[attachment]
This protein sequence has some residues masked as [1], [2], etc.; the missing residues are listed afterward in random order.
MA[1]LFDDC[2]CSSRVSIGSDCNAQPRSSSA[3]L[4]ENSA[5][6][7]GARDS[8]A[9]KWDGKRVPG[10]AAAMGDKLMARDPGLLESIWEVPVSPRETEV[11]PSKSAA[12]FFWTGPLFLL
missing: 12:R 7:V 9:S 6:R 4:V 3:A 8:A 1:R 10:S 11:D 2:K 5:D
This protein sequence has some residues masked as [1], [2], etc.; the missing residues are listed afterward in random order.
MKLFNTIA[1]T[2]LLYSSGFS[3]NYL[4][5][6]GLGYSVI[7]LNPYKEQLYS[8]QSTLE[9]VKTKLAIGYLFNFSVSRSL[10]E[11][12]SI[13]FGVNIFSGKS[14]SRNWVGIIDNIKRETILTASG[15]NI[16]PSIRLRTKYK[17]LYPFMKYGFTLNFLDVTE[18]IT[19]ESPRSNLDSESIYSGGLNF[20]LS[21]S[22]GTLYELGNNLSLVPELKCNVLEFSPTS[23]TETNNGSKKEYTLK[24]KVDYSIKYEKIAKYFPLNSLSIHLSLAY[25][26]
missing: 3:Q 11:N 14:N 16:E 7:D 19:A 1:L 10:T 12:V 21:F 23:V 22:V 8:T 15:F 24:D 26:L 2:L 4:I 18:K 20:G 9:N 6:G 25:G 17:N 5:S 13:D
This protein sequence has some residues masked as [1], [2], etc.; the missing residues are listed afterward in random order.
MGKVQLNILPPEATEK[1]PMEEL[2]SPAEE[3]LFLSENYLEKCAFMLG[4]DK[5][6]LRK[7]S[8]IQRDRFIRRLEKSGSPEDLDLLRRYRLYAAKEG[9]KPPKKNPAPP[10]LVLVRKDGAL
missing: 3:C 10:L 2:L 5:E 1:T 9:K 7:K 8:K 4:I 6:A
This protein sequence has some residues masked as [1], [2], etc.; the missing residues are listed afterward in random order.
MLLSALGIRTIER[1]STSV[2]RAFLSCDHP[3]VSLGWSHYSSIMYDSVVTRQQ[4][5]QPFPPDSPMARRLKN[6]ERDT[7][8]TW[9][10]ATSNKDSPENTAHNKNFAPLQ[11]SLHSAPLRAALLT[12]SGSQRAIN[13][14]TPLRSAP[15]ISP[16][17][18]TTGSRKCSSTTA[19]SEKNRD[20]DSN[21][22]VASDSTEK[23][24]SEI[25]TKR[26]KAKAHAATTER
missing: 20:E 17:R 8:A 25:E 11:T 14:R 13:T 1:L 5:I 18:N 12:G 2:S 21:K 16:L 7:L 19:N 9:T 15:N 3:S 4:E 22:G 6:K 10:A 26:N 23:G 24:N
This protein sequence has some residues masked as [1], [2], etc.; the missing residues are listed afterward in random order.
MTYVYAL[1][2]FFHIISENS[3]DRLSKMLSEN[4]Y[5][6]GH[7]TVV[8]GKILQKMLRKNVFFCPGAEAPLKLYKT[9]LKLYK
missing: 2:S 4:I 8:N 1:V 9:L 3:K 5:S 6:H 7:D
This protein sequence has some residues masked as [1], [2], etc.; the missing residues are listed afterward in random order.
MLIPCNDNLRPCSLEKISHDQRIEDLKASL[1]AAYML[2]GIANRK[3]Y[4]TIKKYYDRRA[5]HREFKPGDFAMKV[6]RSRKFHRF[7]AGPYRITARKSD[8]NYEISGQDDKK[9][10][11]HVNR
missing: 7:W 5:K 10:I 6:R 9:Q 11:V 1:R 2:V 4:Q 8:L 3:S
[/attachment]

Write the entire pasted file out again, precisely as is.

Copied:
This protein sequence has some residues masked as [1], [2], etc.; the missing residues are listed afterward in random order.
MA[1]LFDDC[2]CSSRVSIGSDCNAQPRSSSA[3]L[4]ENSA[5][6][7]GARDS[8]A[9]KWDGKRVPG[10]AAAMGDKLMARDPGLLESIWEVPVSPRETEV[11]PSKSAA[12]FFWTGPLFLL
missing: 12:R 7:V 9:S 6:R 4:V 3:A 8:A 1:R 10:S 11:D 2:K 5:D
This protein sequence has some residues masked as [1], [2], etc.; the missing residues are listed afterward in random order.
MKLFNTIA[1]T[2]LLYSSGFS[3]NYL[4][5][6]GLGYSVI[7]LNPYKEQLYS[8]QSTLE[9]VKTKLAIGYLFNFSVSRSL[10]E[11][12]SI[13]FGVNIFSGKS[14]SRNWVGIIDNIKRETILTASG[15]NI[16]PSIRLRTKYK[17]LYPFMKYGFTLNFLDVTE[18]IT[19]ESPRSNLDSESIYSGGLNF[20]LS[21]S[22]GTLYELGNNLSLVPELKCNVLEFSPTS[23]TETNNGSKKEYTLK[24]KVDYSIKYEKIAKYFPLNSLSIHLSLAY[25][26]
missing: 3:Q 11:N 14:N 16:E 7:D 19:A 1:L 10:T 12:V 21:F 23:V 22:V 8:T 15:F 24:D 26:L 2:L 4:I 18:K 20:G 9:N 6:G 25:G 17:N 5:S 13:D
This protein sequence has some residues masked as [1], [2], etc.; the missing residues are listed afterward in random order.
MGKVQLNILPPEATEK[1]PMEEL[2]SPAEE[3]LFLSENYLEKCAFMLG[4]DK[5][6]LRK[7]S[8]IQRDRFIRRLEKSGSPEDLDLLRRYRLYAAKEG[9]KPPKKNPAPP[10]LVLVRKDGAL
missing: 3:C 10:L 2:L 5:E 1:T 9:K 7:K 8:K 4:I 6:A
This protein sequence has some residues masked as [1], [2], etc.; the missing residues are listed afterward in random order.
MLLSALGIRTIER[1]STSV[2]RAFLSCDHP[3]VSLGWSHYSSIMYDSVVTRQQ[4][5]QPFPPDSPMARRLKN[6]ERDT[7][8]TW[9][10]ATSNKDSPENTAHNKNFAPLQ[11]SLHSAPLRAALLT[12]SGSQRAIN[13][14]TPLRSAP[15]ISP[16][17][18]TTGSRKCSSTTA[19]SEKNRD[20]DSN[21][22]VASDSTEK[23][24]SEI[25]TKR[26]KAKAHAATTER
missing: 20:E 17:R 8:A 25:E 11:T 14:R 13:T 1:L 5:I 18:N 12:G 2:S 21:K 16:L 7:L 19:N 9:T 15:N 3:S 4:E 22:G 6:K 10:A 26:N 23:G 24:N
This protein sequence has some residues masked as [1], [2], etc.; the missing residues are listed afterward in random order.
MTYVYAL[1][2]FFHIISENS[3]DRLSKMLSEN[4]Y[5][6]GH[7]TVV[8]GKILQKMLRKNVFFCPGAEAPLKLYKT[9]LKLYK
missing: 2:S 4:I 8:N 1:V 9:L 3:K 5:S 6:H 7:D
This protein sequence has some residues masked as [1], [2], etc.; the missing residues are listed afterward in random order.
MLIPCNDNLRPCSLEKISHDQRIEDLKASL[1]AAYML[2]GIANRK[3]Y[4]TIKKYYDRRA[5]HREFKPGDFAMKV[6]RSRKFHRF[7]AGPYRITARKSD[8]NYEISGQDDKK[9][10][11]HVNR
missing: 7:W 5:K 10:I 6:R 9:Q 11:V 1:R 2:V 4:Q 8:L 3:S